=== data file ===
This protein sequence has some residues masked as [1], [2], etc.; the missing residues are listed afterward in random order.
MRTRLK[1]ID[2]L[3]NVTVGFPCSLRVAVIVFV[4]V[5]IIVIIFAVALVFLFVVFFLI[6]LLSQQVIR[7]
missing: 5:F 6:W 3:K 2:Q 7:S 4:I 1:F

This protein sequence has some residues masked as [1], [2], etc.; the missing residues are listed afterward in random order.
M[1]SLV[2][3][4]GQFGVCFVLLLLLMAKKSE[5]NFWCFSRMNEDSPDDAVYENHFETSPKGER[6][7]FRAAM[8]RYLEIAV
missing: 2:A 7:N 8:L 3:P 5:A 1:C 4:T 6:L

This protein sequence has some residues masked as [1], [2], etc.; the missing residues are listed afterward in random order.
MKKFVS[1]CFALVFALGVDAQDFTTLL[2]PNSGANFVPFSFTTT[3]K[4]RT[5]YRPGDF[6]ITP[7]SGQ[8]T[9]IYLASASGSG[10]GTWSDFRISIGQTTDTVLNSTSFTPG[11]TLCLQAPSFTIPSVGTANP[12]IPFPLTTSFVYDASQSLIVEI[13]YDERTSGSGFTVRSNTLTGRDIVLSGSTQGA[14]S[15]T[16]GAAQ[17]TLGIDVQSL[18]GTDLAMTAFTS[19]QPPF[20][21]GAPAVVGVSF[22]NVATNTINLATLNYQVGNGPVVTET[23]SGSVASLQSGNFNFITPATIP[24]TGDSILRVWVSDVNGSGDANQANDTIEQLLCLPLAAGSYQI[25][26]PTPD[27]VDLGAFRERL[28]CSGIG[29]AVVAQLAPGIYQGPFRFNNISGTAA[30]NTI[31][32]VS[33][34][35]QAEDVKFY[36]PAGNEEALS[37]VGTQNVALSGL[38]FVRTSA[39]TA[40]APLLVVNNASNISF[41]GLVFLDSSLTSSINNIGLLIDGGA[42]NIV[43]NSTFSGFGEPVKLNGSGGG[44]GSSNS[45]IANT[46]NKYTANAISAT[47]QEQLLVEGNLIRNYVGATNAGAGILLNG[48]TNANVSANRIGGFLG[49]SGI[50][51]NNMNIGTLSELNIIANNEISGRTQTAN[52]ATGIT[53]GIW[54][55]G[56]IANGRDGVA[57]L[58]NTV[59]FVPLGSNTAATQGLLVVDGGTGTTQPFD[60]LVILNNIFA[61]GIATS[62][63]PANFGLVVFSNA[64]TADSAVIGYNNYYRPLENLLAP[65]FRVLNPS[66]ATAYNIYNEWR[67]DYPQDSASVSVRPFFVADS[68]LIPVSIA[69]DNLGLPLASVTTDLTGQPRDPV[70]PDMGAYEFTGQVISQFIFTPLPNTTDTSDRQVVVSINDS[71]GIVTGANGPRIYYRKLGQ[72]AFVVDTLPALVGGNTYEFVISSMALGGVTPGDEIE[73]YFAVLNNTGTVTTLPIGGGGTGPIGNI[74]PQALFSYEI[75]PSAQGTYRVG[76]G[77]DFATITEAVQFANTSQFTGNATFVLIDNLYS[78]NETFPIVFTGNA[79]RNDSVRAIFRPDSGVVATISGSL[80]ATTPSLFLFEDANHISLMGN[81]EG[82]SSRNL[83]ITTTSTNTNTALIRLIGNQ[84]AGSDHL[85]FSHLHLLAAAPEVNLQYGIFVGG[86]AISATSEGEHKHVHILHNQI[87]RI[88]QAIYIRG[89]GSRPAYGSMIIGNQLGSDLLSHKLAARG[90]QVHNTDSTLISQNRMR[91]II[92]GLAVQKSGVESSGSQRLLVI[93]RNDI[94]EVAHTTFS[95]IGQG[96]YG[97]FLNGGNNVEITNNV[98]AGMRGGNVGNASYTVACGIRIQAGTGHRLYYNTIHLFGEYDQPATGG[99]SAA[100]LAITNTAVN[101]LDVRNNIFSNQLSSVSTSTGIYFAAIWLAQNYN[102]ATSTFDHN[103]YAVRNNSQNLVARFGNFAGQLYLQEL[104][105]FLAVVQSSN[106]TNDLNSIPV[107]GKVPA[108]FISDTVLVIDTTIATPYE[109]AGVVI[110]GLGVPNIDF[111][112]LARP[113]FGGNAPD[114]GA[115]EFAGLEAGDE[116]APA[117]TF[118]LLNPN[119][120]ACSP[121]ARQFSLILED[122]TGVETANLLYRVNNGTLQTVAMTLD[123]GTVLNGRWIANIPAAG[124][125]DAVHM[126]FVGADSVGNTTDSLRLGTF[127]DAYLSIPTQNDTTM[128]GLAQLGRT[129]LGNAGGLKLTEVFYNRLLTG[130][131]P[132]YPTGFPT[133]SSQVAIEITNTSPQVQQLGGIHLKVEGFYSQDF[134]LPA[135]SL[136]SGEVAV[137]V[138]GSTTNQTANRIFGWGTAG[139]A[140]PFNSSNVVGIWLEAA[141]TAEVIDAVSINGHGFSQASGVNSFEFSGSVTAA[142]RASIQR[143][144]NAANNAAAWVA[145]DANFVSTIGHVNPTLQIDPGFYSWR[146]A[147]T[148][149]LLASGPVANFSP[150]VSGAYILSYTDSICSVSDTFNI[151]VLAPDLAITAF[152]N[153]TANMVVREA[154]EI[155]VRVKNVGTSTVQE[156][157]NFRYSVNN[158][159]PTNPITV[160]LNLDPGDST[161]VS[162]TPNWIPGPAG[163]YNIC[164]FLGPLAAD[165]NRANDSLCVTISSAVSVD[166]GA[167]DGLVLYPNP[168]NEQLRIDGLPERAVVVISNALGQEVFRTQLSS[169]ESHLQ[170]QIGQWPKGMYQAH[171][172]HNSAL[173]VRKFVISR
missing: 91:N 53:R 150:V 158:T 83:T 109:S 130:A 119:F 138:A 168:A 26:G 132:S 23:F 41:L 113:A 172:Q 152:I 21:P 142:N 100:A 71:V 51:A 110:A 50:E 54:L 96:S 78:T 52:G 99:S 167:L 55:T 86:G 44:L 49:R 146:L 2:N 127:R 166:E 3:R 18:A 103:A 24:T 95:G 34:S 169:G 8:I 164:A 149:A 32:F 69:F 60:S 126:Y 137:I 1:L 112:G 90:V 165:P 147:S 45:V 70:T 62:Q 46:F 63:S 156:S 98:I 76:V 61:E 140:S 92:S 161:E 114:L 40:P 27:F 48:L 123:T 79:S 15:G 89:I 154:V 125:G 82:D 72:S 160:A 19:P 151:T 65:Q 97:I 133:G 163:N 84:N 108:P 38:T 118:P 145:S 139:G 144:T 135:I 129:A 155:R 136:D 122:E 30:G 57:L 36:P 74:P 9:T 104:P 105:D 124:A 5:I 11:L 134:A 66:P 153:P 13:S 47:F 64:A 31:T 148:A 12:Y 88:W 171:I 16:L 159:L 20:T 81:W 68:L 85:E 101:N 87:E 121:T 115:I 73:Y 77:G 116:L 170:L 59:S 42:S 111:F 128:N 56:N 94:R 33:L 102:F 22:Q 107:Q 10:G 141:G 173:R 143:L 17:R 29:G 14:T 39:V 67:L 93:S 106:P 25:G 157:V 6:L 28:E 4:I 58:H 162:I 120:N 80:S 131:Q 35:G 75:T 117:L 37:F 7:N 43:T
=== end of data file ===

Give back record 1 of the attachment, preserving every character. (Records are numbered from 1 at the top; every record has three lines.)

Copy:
This protein sequence has some residues masked as [1], [2], etc.; the missing residues are listed afterward in random order.
MRTRLK[1]ID[2]L[3]NVTVGFPCSLRVAVIVFV[4]V[5]IIVIIFAVALVFLFVVFFLI[6]LLSQQVIR[7]
missing: 5:F 6:W 3:K 2:Q 7:S 4:I 1:F